STERLING – Mindy Donoho has two jobs.
She has to: Her primary job as a classroom aide at Dixon High School simply does not pay enough.
“It’s a struggle,” Donoho said. “… We’re not choosing whether to go on vacation to Hawaii or the Bahamas. We’re choosing whether to pay the gas bill or buy groceries.”
Donoho has been a paraprofessional for almost 15 years. She has asked herself every year if she can afford to stick with the job; meanwhile, she has watched fellow aides leave for better-paying jobs, schools cut support staff and aides take on more work, including students with more intense special needs.
“We don’t do this for the money,” she said. “We do this for the love of working with the kids. I ask myself every year: Why am I coming back? And I do because I know I make a difference in the lives of children.”
The Illinois Education Association believes that school support professionals should be paid a living wage, or enough money to cover the basic needs of food, shelter, transportation, health care and child care. The union at a roundtable meeting Wednesday threw its support behind a national call for a minimum starting salary of $28,000 for all education support professionals.
Education support professionals fill many roles in local schools – from instructional assistants to office workers, food service workers to custodians and bus drivers to security guards, the association said.
They help keep school buildings safe and students healthy, and they impact students every day. But they are “woefully” underpaid, often barely able to live in the communities in which they work; some qualify for government assistance, or even work two or three jobs just to feed, shelter and clothe their families, the association said.
Sara Kipping, an elementary school teaching assistant and college tennis coach, is glad the union is bringing the wage issue to the forefront.
“I don’t think a lot of people understand that is what our wage is,” she said. “I think they assume that since we have a 2-year degree – or more than that for a lot of us – we are making more or the same as a teacher.”
For local districts, it’s an impossible dream.
“It makes sense, but where does it come from?” Dixon Superintendent Michael Juenger said. “It comes almost at the expense of the student. … The cost has to be passed on. In business, it’s passed on to the customer. In education, it can be passed on to the taxpayer, but I don’t know if that would ever happen.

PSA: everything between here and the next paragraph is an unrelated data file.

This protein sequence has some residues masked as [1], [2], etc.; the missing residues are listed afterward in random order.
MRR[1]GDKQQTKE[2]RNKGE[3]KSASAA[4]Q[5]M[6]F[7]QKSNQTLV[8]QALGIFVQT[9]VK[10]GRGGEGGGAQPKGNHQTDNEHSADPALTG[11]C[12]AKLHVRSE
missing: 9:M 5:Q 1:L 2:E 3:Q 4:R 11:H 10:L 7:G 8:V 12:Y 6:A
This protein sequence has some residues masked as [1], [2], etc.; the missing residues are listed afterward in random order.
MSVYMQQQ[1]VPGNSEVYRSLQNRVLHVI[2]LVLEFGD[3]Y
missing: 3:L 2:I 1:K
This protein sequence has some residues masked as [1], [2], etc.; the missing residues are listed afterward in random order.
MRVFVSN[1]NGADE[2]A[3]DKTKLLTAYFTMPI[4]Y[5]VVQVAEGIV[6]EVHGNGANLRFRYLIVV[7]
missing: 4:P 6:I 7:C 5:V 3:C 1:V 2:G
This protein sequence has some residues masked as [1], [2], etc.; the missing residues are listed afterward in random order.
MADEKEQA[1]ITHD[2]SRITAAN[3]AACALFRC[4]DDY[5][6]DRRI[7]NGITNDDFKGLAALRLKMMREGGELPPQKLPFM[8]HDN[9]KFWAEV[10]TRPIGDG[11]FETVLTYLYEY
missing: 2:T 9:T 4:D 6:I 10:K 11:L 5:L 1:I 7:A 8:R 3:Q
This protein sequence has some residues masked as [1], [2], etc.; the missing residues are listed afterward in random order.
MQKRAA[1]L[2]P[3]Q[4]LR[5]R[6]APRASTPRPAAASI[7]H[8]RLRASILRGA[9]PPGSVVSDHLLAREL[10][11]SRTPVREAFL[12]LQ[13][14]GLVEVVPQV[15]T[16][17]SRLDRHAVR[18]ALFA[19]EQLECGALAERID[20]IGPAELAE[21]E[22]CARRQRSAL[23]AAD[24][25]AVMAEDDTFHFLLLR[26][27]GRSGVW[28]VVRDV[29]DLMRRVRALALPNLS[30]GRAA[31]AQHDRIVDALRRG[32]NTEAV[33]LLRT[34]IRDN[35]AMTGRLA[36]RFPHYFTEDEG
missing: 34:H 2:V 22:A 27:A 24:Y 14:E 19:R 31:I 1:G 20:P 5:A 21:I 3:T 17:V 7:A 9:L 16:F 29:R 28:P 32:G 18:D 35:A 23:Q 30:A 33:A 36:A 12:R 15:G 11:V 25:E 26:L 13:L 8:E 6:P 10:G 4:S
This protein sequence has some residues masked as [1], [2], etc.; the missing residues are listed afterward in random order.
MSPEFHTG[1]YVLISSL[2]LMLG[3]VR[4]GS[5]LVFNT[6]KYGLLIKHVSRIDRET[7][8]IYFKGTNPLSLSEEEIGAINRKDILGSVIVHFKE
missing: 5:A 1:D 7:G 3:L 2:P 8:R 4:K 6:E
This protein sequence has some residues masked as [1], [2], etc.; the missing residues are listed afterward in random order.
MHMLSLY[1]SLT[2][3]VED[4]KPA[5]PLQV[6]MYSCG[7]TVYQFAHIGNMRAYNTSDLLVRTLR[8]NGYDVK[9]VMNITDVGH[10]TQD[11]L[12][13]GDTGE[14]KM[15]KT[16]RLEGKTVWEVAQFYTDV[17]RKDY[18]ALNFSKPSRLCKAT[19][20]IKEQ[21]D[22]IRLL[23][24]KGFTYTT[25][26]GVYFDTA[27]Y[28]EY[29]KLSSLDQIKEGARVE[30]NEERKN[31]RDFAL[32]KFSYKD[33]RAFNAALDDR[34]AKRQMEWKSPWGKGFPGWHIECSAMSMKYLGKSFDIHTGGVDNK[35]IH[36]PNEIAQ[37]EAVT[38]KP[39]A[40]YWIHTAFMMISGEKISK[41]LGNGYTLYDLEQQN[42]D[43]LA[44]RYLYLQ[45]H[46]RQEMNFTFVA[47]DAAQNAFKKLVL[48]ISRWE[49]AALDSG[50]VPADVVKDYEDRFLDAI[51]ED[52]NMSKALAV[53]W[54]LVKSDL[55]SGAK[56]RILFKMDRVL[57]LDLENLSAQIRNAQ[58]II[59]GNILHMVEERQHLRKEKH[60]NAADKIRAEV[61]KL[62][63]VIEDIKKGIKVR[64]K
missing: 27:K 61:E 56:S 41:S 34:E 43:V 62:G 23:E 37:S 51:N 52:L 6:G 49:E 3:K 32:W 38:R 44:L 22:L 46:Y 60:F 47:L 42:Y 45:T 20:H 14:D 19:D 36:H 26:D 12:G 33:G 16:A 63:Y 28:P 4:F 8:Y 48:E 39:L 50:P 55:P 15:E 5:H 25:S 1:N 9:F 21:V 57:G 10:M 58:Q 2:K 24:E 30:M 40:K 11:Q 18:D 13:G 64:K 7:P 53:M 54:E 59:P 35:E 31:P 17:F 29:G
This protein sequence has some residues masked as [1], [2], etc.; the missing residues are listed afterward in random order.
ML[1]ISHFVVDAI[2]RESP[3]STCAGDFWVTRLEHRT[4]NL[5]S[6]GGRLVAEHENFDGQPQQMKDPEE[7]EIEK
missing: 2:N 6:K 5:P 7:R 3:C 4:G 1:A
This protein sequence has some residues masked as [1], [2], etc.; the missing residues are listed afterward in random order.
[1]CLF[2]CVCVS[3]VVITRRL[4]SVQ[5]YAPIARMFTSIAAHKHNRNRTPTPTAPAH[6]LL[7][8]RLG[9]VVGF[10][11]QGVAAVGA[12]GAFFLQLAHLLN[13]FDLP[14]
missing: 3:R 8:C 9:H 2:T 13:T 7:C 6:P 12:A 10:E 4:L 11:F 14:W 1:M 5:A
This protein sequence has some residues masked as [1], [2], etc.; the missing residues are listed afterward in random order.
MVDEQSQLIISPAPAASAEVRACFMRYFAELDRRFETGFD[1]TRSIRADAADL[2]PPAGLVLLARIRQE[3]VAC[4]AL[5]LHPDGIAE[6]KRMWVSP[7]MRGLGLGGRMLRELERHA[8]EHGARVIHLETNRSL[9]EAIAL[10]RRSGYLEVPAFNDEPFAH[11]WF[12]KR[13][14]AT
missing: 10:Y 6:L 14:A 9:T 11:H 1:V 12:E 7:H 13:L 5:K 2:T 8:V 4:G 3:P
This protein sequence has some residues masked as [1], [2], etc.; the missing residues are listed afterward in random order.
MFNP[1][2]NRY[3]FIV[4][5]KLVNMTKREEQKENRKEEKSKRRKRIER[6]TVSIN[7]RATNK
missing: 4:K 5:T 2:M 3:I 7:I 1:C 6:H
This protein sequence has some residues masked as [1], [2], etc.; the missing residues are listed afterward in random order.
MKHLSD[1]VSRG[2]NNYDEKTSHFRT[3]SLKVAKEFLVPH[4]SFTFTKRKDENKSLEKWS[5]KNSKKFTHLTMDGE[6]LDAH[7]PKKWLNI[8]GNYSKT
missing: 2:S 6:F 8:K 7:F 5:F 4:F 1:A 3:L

“Would I love for everyone to have a living wage? Yes. But how does that happen? I don’t know that it can just like that.”
Starting wages for support staff range from $8.25 an hour, which is minimum wage in Illinois, to $14.50 an hour in local districts, depending on the job. Most wages increase with experience and education and are competitive with what other districts in the area pay their support staff, district officials said.
In the Morrison School District, a kitchen staff member starts at $8.27. In the Rock Falls Elementary School District, a teacher’s aide with no experience and no degree starts at $9.25 an hour. And in the Erie School District, a custodian starts at $13.17.
But a starting salary of $28,000, as the union is calling for, is close to that for teachers in most districts. A living wage in the Sauk Valley – where the cost of living is lower than, say, in Chicago – likely is less than $28,000, district officials said.
In the Amboy School District, a brand-new teacher starts at $30,861. In the Rock Falls Elementary School District, a teacher starts at $33,635. And in the Dixon School District, a teacher starts at $35,320, which includes retirement benefits.
“I would not be able to fully staff my district with paraprofessionals and support staff if that’s what the starting wage was,” Amboy Superintendent Jeff Thake said. “I just wouldn’t be able to do it. And it saddens me to say that.”
Several local superintendents called a living wage a “nice” thing – something they wish they could give all district staff members. But they said a starting salary of $28,000 is something they cannot afford; one superintendent even likened the union demand to an “unfunded mandate.”
“If I could, I would,” Rock Falls Elementary Superintendent Dan Arickx said. “I think it’s great the union is pushing for better salaries, but I have to answer to the people across the street; their tax dollars are paying for that. … It just wouldn’t be feasible.”
“These types of conversations are best had locally and individually,” Erie Superintendent K. Bradley Cox said. “There are very few times when a blanket statement or wage or any other thing like that really fits every situation.”
For Donoho, that’s a bunch of lip service.
District salary budgets are like a pie chart in which the support staff have the smallest piece of the pie – so small that the almost undetectable sliver must be labeled with a line off to the side of the rest of the pie, she said.
“They don’t have the money for us,” she said. “We’re a line. We’re a line. That’s how we feel. … They have the money, they just don’t have the money for us.”
The Illinois Education Association is just getting the living wage conversation started, said Susan Goudreau, UniServ director for most of the districts in the Sauk Valley.
Union members must take action within their local groups as well as at the state level to make wages a priority. They also must discuss the issue at the bargaining table with their local school boards, she said.